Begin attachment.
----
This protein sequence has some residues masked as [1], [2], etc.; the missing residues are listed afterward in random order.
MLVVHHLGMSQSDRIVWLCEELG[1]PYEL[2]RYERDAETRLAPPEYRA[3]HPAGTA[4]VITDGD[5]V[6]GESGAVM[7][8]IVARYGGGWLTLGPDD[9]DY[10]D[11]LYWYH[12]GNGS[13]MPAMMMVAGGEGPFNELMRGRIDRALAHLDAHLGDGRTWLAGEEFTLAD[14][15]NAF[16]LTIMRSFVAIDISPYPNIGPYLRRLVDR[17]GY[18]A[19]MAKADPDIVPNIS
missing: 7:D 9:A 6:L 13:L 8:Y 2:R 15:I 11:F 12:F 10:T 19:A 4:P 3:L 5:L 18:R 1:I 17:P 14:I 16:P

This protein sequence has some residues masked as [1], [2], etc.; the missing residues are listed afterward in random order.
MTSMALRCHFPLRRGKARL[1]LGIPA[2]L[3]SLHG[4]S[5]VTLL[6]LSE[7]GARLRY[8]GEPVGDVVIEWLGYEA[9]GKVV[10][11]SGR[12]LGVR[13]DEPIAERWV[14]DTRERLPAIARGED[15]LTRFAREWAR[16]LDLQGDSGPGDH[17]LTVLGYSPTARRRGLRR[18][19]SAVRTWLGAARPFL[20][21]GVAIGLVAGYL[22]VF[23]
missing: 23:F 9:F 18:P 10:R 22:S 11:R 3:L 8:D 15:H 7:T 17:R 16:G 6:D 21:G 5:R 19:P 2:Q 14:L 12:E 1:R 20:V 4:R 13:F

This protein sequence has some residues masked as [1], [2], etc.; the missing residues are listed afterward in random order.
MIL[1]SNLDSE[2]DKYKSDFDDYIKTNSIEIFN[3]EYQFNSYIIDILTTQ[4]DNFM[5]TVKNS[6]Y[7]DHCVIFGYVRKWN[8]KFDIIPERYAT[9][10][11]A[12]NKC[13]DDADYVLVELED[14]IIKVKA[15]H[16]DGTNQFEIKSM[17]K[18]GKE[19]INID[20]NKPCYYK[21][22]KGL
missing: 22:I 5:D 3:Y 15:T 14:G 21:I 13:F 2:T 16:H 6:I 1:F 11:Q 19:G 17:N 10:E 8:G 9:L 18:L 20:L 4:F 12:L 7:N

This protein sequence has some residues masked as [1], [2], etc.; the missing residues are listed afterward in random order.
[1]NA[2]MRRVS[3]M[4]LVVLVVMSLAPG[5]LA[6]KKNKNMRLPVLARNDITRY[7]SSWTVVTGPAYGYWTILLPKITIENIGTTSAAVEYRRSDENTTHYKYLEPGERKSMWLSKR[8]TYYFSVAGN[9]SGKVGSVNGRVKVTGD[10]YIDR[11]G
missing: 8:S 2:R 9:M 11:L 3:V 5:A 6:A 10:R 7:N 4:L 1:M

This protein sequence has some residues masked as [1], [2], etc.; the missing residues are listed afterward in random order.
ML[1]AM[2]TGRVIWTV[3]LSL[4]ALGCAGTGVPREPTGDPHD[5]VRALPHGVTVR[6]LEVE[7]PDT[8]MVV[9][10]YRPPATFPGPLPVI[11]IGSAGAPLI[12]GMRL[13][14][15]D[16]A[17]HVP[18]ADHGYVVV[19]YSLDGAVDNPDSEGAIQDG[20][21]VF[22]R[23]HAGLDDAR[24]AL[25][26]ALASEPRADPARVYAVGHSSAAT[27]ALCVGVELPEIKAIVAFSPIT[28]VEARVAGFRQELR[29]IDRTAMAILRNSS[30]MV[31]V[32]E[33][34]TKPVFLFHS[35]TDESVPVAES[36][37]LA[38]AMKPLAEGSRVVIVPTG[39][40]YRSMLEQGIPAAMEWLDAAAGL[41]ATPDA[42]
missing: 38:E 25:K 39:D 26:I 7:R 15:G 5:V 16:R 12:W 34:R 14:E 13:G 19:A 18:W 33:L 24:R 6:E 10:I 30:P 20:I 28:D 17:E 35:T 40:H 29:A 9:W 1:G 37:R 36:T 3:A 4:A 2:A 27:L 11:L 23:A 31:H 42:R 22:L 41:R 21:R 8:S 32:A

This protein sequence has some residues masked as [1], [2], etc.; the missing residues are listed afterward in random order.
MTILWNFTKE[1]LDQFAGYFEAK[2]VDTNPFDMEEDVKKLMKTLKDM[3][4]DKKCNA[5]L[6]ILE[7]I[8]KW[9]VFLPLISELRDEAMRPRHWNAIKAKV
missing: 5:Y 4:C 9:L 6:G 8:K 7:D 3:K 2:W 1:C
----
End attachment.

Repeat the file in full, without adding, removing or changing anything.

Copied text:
This protein sequence has some residues masked as [1], [2], etc.; the missing residues are listed afterward in random order.
MLVVHHLGMSQSDRIVWLCEELG[1]PYEL[2]RYERDAETRLAPPEYRA[3]HPAGTA[4]VITDGD[5]V[6]GESGAVM[7][8]IVARYGGGWLTLGPDD[9]DY[10]D[11]LYWYH[12]GNGS[13]MPAMMMVAGGEGPFNELMRGRIDRALAHLDAHLGDGRTWLAGEEFTLAD[14][15]NAF[16]LTIMRSFVAIDISPYPNIGPYLRRLVDR[17]GY[18]A[19]MAKADPDIVPNIS
missing: 7:D 9:A 6:L 13:L 8:Y 2:R 15:I 11:F 12:F 10:T 19:A 4:P 3:L 5:L 18:R 1:I 17:P 14:I 16:P

This protein sequence has some residues masked as [1], [2], etc.; the missing residues are listed afterward in random order.
MTSMALRCHFPLRRGKARL[1]LGIPA[2]L[3]SLHG[4]S[5]VTLL[6]LSE[7]GARLRY[8]GEPVGDVVIEWLGYEA[9]GKVV[10][11]SGR[12]LGVR[13]DEPIAERWV[14]DTRERLPAIARGED[15]LTRFAREWAR[16]LDLQGDSGPGDH[17]LTVLGYSPTARRRGLRR[18][19]SAVRTWLGAARPFL[20][21]GVAIGLVAGYL[22]VF[23]
missing: 23:F 9:F 18:P 10:R 22:S 11:R 3:L 8:D 15:H 7:T 17:R 16:G 6:D 21:G 5:R 19:P 2:Q 14:L 12:E 1:R 20:V 4:R 13:F

This protein sequence has some residues masked as [1], [2], etc.; the missing residues are listed afterward in random order.
MIL[1]SNLDSE[2]DKYKSDFDDYIKTNSIEIFN[3]EYQFNSYIIDILTTQ[4]DNFM[5]TVKNS[6]Y[7]DHCVIFGYVRKWN[8]KFDIIPERYAT[9][10][11]A[12]NKC[13]DDADYVLVELED[14]IIKVKA[15]H[16]DGTNQFEIKSM[17]K[18]GKE[19]INID[20]NKPCYYK[21][22]KGL
missing: 22:I 5:D 3:Y 15:T 14:G 21:I 13:F 2:T 16:H 6:I 1:F 11:Q 19:G 17:N 10:E 8:G 9:L 18:L 20:L 4:F 12:L 7:N

This protein sequence has some residues masked as [1], [2], etc.; the missing residues are listed afterward in random order.
[1]NA[2]MRRVS[3]M[4]LVVLVVMSLAPG[5]LA[6]KKNKNMRLPVLARNDITRY[7]SSWTVVTGPAYGYWTILLPKITIENIGTTSAAVEYRRSDENTTHYKYLEPGERKSMWLSKR[8]TYYFSVAGN[9]SGKVGSVNGRVKVTGD[10]YIDR[11]G
missing: 8:S 2:R 9:M 11:L 3:V 5:A 6:A 10:R 7:N 4:L 1:M

This protein sequence has some residues masked as [1], [2], etc.; the missing residues are listed afterward in random order.
ML[1]AM[2]TGRVIWTV[3]LSL[4]ALGCAGTGVPREPTGDPHD[5]VRALPHGVTVR[6]LEVE[7]PDT[8]MVV[9][10]YRPPATFPGPLPVI[11]IGSAGAPLI[12]GMRL[13][14][15]D[16]A[17]HVP[18]ADHGYVVV[19]YSLDGAVDNPDSEGAIQDG[20][21]VF[22]R[23]HAGLDDAR[24]AL[25][26]ALASEPRADPARVYAVGHSSAAT[27]ALCVGVELPEIKAIVAFSPIT[28]VEARVAGFRQELR[29]IDRTAMAILRNSS[30]MV[31]V[32]E[33][34]TKPVFLFHS[35]TDESVPVAES[36][37]LA[38]AMKPLAEGSRVVIVPTG[39][40]YRSMLEQGIPAAMEWLDAAAGL[41]ATPDA[42]
missing: 38:E 25:K 39:D 26:I 7:R 15:G 5:V 16:R 12:W 34:R 14:E 13:G 19:A 18:W 33:L 24:R 6:E 10:I 30:P 20:I 28:D 17:E 35:T 40:H 29:A 9:W 1:G 37:R 36:T 3:A 4:A 2:A 27:L 11:L 23:A 31:H 42:R 22:L 41:R 21:R 8:S 32:A

This protein sequence has some residues masked as [1], [2], etc.; the missing residues are listed afterward in random order.
MTILWNFTKE[1]LDQFAGYFEAK[2]VDTNPFDMEEDVKKLMKTLKDM[3][4]DKKCNA[5]L[6]ILE[7]I[8]KW[9]VFLPLISELRDEAMRPRHWNAIKAKV
missing: 5:Y 4:C 9:L 6:G 8:K 7:D 3:K 2:W 1:C